PROGRESSION of overload

The Science of Strength:


The Science of Strength

As easy as 1 – 2 – 3

1. Progression: Making the workout or exercise more challenging over time. This could be adding weight to strength exercises, or running faster or longer with cardiovascular training. Either way if you are not challenging your body no improvement will happen.


2. Overload: Is when the body is challenged through intense exercise and the muscles are worked past their current capacities. This training “environment” is what sets the scene for improvement.


3. Recovery: After the muscles have been overloaded they need time to adapt and get stronger. This process takes between 48* - 96 hours +.

So the science of getting stronger is as follows:


1. Train as hard as you can on each exercise to make sure overload takes place.


2. Allow the body to rest and recover. You can’t rush improvement.


3. When you return to the weight room try to add weight or repetitions to each exercise.

The science of getting stronger is easy to understand. It is the application that is challenging. There are no secret routines or special exercises, just simple things that need to be done a certain way, for an extended period of time.

Train Hard!


(*minimum recovery period for athletes with optimal recovery ability).

Ten Things we know about STRENGTH TRAINING

This week’s podcast features an age old debate: MACHINES VS FREE WEIGHTS. Check below for 10 things we know after years and years of experience...


1. For muscle to grow and become stronger, it must be exposed to an overload stress. INTENSITY of effort is the key.


2. Muscle will adapt to the stress if given enough time to recover. Adequate RECOVERY time between workouts is the key.


3. For further adaptation (improvement), greater overload stresses must be applied. PROGRESSION of overload is the key.


4. To improve further, or maintain current ability, the overload stress must occur regularly. CONSISTENCY in training is the key.

5. Creating high tension in the muscle fibers and working to momentary muscular failure involves the greatest amount of relative muscle tissue. Effort (working to fatigue) and using good form (controlled movement with no bouncing or jerking) are important here. If in doubt, slow it down and aim for maximum repetitions (safely).


6. Muscle overload can be applied with a variety of tools: barbells, dumbbells, machines, manually applied resistance, body weight, sand bags, etc. Anything that can create high tension in the muscles can be used.

7. A variety of exercise prescriptions can be used provided muscle overload occurs, such as heavy resistances / few repetitions, lighter resistances / more repetitions, minimal exercise bouts (i.e., 1 to 3 sets per muscle group) and / or varied rest time between sets and exercises (i.e., 30 seconds to 3:00+).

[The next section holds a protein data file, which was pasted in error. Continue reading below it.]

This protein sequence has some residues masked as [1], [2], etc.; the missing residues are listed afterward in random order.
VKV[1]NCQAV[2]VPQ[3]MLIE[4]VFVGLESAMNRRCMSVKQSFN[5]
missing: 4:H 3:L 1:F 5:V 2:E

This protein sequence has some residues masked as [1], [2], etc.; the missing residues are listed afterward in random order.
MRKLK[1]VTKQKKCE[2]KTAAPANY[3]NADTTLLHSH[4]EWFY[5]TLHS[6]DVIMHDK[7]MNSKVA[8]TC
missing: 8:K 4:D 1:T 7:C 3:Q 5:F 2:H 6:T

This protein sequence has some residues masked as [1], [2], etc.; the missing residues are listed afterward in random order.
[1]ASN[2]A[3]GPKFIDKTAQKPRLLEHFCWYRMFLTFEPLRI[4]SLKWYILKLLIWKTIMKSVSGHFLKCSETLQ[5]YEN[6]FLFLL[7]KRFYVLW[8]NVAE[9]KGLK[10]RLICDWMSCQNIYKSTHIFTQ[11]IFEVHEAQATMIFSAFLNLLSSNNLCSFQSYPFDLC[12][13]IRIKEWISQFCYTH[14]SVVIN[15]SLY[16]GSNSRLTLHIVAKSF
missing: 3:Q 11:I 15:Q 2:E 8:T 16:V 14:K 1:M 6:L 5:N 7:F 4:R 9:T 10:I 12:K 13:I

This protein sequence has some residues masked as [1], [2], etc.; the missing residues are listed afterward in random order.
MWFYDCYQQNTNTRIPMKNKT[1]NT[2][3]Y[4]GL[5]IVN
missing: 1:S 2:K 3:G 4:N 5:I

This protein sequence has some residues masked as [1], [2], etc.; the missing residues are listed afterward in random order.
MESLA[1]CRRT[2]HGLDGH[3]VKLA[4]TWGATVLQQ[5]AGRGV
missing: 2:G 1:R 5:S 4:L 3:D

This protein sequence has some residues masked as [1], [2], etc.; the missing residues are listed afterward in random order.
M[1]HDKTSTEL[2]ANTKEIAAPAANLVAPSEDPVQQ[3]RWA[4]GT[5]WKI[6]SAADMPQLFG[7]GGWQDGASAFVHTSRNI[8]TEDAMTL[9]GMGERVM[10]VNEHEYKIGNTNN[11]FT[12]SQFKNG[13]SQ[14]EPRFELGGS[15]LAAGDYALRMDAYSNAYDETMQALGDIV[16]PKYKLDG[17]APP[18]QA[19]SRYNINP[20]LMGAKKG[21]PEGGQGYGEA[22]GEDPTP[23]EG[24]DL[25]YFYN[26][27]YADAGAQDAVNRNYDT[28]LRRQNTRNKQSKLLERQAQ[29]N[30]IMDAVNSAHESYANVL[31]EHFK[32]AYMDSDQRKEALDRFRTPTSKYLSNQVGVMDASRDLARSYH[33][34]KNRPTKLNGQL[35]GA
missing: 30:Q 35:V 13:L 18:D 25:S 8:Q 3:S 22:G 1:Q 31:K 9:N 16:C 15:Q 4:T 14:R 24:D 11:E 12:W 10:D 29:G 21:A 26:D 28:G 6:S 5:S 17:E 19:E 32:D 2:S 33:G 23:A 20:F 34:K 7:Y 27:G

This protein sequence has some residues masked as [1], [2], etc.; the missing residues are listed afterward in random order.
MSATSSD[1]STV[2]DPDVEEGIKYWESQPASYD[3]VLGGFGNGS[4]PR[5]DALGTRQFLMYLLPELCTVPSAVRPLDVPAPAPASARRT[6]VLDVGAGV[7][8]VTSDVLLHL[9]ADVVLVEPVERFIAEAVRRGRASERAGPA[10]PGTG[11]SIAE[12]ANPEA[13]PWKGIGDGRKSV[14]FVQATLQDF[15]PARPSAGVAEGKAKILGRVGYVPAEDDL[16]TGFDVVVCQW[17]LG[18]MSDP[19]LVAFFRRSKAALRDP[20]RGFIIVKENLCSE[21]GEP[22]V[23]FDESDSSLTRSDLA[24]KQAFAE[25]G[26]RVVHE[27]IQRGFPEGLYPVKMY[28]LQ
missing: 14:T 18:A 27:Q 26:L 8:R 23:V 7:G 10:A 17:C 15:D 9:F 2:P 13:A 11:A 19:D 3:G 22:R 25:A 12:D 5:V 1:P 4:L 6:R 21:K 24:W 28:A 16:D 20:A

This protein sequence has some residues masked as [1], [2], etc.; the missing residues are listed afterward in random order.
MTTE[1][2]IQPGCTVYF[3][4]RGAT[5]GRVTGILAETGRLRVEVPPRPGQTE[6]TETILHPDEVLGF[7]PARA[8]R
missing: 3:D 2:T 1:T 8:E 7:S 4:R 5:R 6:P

8. No matter the speed of movement used, muscle fibers are recruited in a fixed order: slow twitch / type 1 --> intermediate / type 2 --> fast twitch / type 2A --> fast twitch / type 2B & 2C. Generally speaking, if the demand is low, the slow/type 1 fibers are called upon. As the demand for EFFORT increases, the higher threshold, fast / type 2 fibers are called upon.

9. There is no skill transfer from a weight room exercise to a totally different athletic skill done in competition. The principle of specificity clearly states that for a positive transfer to occur, exactness in a number of factors must be present. The fact is, no weight room exercise exactly replicates any sport skill (other than the sports of weightlifting and power lifting). That is why one should practice his / her sport skills separately, then generally improve total-body weight room strength.


10. Although anyone can alter their strength, muscle size and body composition via strength training, their genetic endowment effects the magnitude of potential gains in the weight room. Those blessed with a high percentage of the slow / type 1 muscle fibers may not develop large muscles or great strength. Likewise, those who more easily get bigger and super-strong most likely possess a greater volume of the larger, more powerful type 2 fibers. Also, longer arms / legs and unfavorable muscle origins and insertions hinder great strength demonstration. Ultra-strong humans – male or female – usually have exceptional body leverages to allow for this.

TAKU’s NOTE: The Machine Vs Free Weight argument is likely to rage on for many years to come. There is a lot of great information out there, but always more research to be done. Both methods of resistance training, provide significant benefits if performed appropriately. Any difference in strength improvement is mainly associated to a difference in the intensity adopted during the training.

At T.N.T. we feel the ideal solution is to learn to use as many tools as possible. No specific modality of workout has  demonstrated absolute overall superiority: free weights, elastic bands, and resistance machines should be considered complementary methods of training, since each of them have specific benefits.